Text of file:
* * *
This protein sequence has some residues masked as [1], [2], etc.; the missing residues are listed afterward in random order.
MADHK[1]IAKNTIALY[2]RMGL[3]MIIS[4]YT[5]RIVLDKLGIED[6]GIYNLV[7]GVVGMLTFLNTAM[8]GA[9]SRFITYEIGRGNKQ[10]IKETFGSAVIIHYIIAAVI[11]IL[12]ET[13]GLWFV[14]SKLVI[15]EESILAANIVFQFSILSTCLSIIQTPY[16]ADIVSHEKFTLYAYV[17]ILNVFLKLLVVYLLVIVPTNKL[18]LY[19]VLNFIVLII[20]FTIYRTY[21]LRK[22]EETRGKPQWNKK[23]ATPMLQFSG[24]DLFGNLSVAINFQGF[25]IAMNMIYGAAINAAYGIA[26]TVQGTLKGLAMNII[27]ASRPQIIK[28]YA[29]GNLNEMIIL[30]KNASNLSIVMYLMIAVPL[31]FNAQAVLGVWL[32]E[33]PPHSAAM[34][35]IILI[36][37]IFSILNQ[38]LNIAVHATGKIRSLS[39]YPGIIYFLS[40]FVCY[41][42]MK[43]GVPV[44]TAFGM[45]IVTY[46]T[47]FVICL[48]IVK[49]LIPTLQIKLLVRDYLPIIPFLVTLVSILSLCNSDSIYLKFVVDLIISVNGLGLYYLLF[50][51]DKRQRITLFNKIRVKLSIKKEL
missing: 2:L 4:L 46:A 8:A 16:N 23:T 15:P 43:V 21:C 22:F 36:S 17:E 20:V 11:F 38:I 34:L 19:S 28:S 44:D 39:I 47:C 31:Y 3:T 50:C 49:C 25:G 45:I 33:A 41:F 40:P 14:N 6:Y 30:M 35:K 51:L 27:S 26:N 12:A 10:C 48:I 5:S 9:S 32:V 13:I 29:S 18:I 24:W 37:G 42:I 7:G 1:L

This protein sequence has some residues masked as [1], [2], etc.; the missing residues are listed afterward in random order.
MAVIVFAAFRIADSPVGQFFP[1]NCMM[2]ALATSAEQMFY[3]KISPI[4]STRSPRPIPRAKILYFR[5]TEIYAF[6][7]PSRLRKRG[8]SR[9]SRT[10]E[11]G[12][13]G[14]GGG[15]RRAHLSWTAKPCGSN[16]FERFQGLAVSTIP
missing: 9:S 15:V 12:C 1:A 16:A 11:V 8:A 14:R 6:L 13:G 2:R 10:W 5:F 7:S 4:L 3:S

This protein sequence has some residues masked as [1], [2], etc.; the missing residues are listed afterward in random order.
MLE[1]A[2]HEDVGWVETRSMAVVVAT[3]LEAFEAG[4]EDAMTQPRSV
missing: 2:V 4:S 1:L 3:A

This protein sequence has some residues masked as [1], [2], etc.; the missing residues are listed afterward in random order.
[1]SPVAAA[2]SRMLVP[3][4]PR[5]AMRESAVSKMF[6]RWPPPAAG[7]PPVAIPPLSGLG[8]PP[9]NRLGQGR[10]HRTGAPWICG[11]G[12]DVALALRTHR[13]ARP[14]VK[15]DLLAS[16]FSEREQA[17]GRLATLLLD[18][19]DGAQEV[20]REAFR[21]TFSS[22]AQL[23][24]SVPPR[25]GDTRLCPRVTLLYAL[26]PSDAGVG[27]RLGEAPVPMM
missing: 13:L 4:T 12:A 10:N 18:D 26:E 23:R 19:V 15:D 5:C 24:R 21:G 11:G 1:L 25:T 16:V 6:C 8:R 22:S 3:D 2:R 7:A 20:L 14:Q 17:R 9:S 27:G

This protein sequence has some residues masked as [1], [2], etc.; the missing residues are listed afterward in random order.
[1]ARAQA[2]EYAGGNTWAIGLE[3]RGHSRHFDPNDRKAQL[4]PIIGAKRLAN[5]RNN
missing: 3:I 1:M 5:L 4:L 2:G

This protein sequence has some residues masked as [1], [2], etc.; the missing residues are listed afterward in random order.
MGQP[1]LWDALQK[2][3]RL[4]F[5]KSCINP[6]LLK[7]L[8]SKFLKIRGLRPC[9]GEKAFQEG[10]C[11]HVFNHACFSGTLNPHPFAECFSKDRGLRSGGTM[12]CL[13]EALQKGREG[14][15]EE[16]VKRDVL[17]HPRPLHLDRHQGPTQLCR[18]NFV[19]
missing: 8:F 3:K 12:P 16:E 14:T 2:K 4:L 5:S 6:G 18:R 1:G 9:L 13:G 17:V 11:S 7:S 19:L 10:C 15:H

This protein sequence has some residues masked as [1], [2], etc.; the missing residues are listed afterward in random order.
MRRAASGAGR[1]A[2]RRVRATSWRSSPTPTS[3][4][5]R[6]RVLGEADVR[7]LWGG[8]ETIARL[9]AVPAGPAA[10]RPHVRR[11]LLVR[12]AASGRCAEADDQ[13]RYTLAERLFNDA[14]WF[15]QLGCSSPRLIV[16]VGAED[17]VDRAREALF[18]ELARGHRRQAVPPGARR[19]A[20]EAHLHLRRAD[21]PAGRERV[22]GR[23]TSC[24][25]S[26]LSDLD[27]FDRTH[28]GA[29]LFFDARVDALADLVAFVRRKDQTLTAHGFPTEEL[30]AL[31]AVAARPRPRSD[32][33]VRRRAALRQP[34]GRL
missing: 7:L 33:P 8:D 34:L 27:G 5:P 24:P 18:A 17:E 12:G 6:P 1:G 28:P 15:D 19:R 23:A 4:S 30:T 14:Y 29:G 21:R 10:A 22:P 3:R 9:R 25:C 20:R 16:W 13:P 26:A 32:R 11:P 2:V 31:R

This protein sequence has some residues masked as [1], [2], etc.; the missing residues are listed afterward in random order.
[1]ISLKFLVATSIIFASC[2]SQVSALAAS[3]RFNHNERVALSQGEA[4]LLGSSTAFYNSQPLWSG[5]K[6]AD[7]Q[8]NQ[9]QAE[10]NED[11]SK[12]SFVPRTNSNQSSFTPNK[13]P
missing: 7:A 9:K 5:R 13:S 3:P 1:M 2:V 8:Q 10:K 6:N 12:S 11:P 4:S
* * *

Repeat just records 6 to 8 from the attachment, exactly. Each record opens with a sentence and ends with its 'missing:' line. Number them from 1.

This protein sequence has some residues masked as [1], [2], etc.; the missing residues are listed afterward in random order.
MGQP[1]LWDALQK[2][3]RL[4]F[5]KSCINP[6]LLK[7]L[8]SKFLKIRGLRPC[9]GEKAFQEG[10]C[11]HVFNHACFSGTLNPHPFAECFSKDRGLRSGGTM[12]CL[13]EALQKGREG[14][15]EE[16]VKRDVL[17]HPRPLHLDRHQGPTQLCR[18]NFV[19]
missing: 8:F 3:K 12:P 16:E 14:T 2:K 4:L 5:S 6:G 18:R 1:G 9:L 13:G 17:V 11:S 7:S 19:L 10:C 15:H

This protein sequence has some residues masked as [1], [2], etc.; the missing residues are listed afterward in random order.
MRRAASGAGR[1]A[2]RRVRATSWRSSPTPTS[3][4][5]R[6]RVLGEADVR[7]LWGG[8]ETIARL[9]AVPAGPAA[10]RPHVRR[11]LLVR[12]AASGRCAEADDQ[13]RYTLAERLFNDA[14]WF[15]QLGCSSPRLIV[16]VGAED[17]VDRAREALF[18]ELARGHRRQAVPPGARR[19]A[20]EAHLHLRRAD[21]PAGRERV[22]GR[23]TSC[24][25]S[26]LSDLD[27]FDRTH[28]GA[29]LFFDARVDALADLVAFVRRKDQTLTAHGFPTEEL[30]AL[31]AVAARPRPRSD[32][33]VRRRAALRQP[34]GRL
missing: 7:L 33:P 8:D 34:L 27:G 5:P 24:P 18:A 17:E 12:G 6:P 1:G 28:P 15:D 19:R 23:A 4:S 30:T 14:Y 29:G 21:R 10:A 22:P 3:R 9:R 25:C 20:R 16:W 13:P 26:A 32:R 11:P 2:V 31:R

This protein sequence has some residues masked as [1], [2], etc.; the missing residues are listed afterward in random order.
[1]ISLKFLVATSIIFASC[2]SQVSALAAS[3]RFNHNERVALSQGEA[4]LLGSSTAFYNSQPLWSG[5]K[6]AD[7]Q[8]NQ[9]QAE[10]NED[11]SK[12]SFVPRTNSNQSSFTPNK[13]P
missing: 7:A 9:K 5:R 13:S 3:P 1:M 2:V 8:Q 10:K 6:N 12:S 11:P 4:S